When sport and drugs are involved, often hyperbole is not far away. “This is not a black day in Australian sport, this is the blackest day,” opined the former head of the Australian Sports Anti-Doping Authority (ASADA), Richard Ings, regarding the release of a report into corruption in Australia.
This remains to be seen.
The media frenzy that occurred following the release in Canberra last Thursday of an Australian Crime Commission (ACC) report Organised Crime and Drugs in Sport swept up athletes and clubs and sponsors in a whirlwind of accusation. Club executives had the look of rabbits in the headlights as they tried to come to terms with a report that was strong on rhetoric but short on public detail.
“Don’t underestimate how much we know…” the Justice Minister, Jason Clare thundered, hinting darkly at the existence of fat but confidential briefs of evidence that would incriminate officials, players and clubs in illegal drug taking, links with organised crime and match fixing. What on earth are peptides anyway? The trouble with all this was there was and is an alarming absence of detail. Who are the clubs and players and officials involved? The ACC had reported confidentially on some of this to governing bodies but this left most none the wiser.
The media abhors a vacuum and so from the time of the report’s release it was desperate to fill out the detail. Given that the day before the report’s release, the AFL club Essendon had owned up to ASADA about its concerns with its own sports science program run by a sports scientist named Stephen Dank, some in the media felt they had their man.
In the Fairfax story, Nick Ralston, Lisa Davies and Rachel Olding said they would “reveal the murky world of sports consultant Stephen Dank” and went on to discuss Dank’s role as one of the owners of the Medical Rejuvenation Centre at Bondi Junction that “sells anti-ageing medicine and sports performance supplements”.
Stephen Dank had worked with Essendon and coaches James Hird and Mark Thompson as well as high performance manager Dean Robinson. He had also worked with several NRL clubs.
He strongly denied that his work involved injecting players with banned peptides or indeed using illegal substances on players at all.
By the end of last week, Dank was fighting back hard. Last Friday he gave an interview to the ABC’s 7.30, which screened on Monday night. On Sunday night his lawyers announced that he was suing. “Multiple proceedings for defamation, injurious falsehood and financial loss are being brought in the NSW Supreme Court against the media on behalf of Mr Stephen Dank, Mr Ed Van Spanje, Mr Adam Van Spanje, Mr Zaheer Azmi and the Rejuvenation Clinic Bondi Junction,” his lawyers said in a statement.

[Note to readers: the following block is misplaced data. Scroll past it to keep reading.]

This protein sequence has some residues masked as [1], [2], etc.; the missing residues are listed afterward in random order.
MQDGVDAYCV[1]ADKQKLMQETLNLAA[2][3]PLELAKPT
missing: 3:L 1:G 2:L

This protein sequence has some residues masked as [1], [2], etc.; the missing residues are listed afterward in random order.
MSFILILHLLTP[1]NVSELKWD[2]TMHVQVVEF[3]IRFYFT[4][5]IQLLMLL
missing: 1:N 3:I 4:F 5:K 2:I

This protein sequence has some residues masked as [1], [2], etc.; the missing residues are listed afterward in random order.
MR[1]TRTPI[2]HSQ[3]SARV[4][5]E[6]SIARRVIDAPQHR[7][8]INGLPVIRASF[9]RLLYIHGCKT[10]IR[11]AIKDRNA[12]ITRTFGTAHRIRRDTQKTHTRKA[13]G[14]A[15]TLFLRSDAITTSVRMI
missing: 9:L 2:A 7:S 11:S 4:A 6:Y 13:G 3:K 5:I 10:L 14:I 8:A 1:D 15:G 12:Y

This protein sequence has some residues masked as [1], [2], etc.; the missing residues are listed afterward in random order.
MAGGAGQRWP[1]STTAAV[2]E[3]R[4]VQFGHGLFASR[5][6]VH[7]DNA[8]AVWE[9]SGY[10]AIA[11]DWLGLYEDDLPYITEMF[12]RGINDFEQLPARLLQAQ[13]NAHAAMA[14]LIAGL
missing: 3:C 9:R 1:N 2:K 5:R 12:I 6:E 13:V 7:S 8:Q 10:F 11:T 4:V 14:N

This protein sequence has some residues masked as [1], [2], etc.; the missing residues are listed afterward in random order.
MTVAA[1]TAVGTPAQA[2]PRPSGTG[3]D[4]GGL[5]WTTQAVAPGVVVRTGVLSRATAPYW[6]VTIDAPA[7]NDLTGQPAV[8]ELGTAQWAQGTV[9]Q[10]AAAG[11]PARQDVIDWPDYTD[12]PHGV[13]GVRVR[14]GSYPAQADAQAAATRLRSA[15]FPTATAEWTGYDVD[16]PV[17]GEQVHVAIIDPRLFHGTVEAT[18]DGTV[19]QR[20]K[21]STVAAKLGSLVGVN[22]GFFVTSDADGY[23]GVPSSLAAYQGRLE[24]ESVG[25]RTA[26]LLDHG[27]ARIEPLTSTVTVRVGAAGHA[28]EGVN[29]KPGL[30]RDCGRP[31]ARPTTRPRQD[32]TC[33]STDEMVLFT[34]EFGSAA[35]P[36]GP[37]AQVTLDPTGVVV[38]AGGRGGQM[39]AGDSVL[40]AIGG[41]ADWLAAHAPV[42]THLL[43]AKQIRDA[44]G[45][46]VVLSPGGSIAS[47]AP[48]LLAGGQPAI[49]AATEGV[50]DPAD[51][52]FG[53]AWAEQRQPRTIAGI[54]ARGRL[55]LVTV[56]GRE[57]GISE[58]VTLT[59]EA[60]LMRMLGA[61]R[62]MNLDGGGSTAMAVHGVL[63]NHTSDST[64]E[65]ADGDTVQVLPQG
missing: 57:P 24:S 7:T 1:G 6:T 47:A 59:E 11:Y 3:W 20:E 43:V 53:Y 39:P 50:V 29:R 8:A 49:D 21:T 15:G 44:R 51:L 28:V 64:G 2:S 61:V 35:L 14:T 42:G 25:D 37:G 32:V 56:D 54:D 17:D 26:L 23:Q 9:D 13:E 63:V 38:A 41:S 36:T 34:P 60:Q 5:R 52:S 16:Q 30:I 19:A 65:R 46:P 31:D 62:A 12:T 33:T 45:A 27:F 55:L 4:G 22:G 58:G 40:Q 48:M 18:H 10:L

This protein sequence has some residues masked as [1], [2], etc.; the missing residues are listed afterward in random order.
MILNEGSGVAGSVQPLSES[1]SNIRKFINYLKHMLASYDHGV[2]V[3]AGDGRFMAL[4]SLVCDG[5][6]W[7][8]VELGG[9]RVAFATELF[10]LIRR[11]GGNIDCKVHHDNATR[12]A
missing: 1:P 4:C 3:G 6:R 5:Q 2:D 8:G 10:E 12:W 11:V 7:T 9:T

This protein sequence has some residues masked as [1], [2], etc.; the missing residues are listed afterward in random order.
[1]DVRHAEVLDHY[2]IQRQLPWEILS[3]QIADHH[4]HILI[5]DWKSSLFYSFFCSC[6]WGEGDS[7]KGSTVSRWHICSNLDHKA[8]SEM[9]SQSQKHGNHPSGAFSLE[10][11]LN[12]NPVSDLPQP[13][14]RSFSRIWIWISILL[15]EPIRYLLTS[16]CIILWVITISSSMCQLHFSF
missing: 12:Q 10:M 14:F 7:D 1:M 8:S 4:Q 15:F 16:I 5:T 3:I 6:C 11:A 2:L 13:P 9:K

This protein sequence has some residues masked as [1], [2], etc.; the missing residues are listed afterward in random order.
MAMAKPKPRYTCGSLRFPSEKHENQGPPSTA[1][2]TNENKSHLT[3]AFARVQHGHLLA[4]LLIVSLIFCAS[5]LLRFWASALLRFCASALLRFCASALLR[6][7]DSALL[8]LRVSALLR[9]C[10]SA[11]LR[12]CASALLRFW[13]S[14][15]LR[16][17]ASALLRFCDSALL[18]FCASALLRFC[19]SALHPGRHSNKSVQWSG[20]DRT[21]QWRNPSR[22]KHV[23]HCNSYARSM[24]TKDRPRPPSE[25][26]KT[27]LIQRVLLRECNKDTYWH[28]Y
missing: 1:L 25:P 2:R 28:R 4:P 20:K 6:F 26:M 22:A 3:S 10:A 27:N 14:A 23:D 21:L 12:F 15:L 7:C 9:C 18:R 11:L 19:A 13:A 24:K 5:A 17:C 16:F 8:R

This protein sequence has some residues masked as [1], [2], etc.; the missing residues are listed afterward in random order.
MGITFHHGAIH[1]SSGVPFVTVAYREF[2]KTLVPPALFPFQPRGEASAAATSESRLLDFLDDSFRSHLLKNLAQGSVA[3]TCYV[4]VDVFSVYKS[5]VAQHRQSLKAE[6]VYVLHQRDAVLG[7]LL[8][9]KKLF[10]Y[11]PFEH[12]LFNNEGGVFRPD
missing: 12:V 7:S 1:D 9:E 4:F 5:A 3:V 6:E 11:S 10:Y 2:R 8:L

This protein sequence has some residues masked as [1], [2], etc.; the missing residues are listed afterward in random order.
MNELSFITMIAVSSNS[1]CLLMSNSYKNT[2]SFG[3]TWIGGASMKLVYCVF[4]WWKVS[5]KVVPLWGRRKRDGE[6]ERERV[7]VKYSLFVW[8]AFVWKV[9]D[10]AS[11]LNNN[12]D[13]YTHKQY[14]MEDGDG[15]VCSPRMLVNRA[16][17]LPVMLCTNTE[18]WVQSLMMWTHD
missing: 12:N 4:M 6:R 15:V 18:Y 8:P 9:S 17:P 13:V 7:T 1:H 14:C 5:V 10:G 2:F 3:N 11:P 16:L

The practice of having a lawyer threaten legal proceedings in order to try and shut people up or stem the flow of negative comment and innuendo is not an uncommon tactic for those who feel embattled. Was this just a scare tactic?
Last night Dank gave his side of the story to 7.30. He comprehensively denied using any illegal substances, peptides or others on players at Essendon, stated that the coaches knew exactly what he was doing and furthermore some of the coaches themselves had used banned substances, as they were not subject to World Anti-Doping Agency (WADA) rules.
If Dank was bluffing then it was a strong performance. He added that the ACC had interviewed him and told him that he had done nothing wrong.
So where does this leave the media?
Defamation is a civil action. Plaintiffs must establish that material about them was published which injured or lowered their reputation in the eyes of others. It is not just the plain meaning of the words used but also the inferences or imputations that are contained within the words that the plaintiff can rely upon.
Dank will doubtless point to the imputations about his professional reputation contained in the media reports on his involvement with Essendon, as evidence of the defamation against him.
Defendants must then mount a defence against the action. The most common and effective is that the reports are true. However defendants are required to prove the truth of all the imputations contained within the words used as well as the truth of the statements on their face. This can be difficult.
If indeed he does actually proceed to litigate this, Dank’s interview on 7.30 would suggest that media outlets have a battle ahead of them.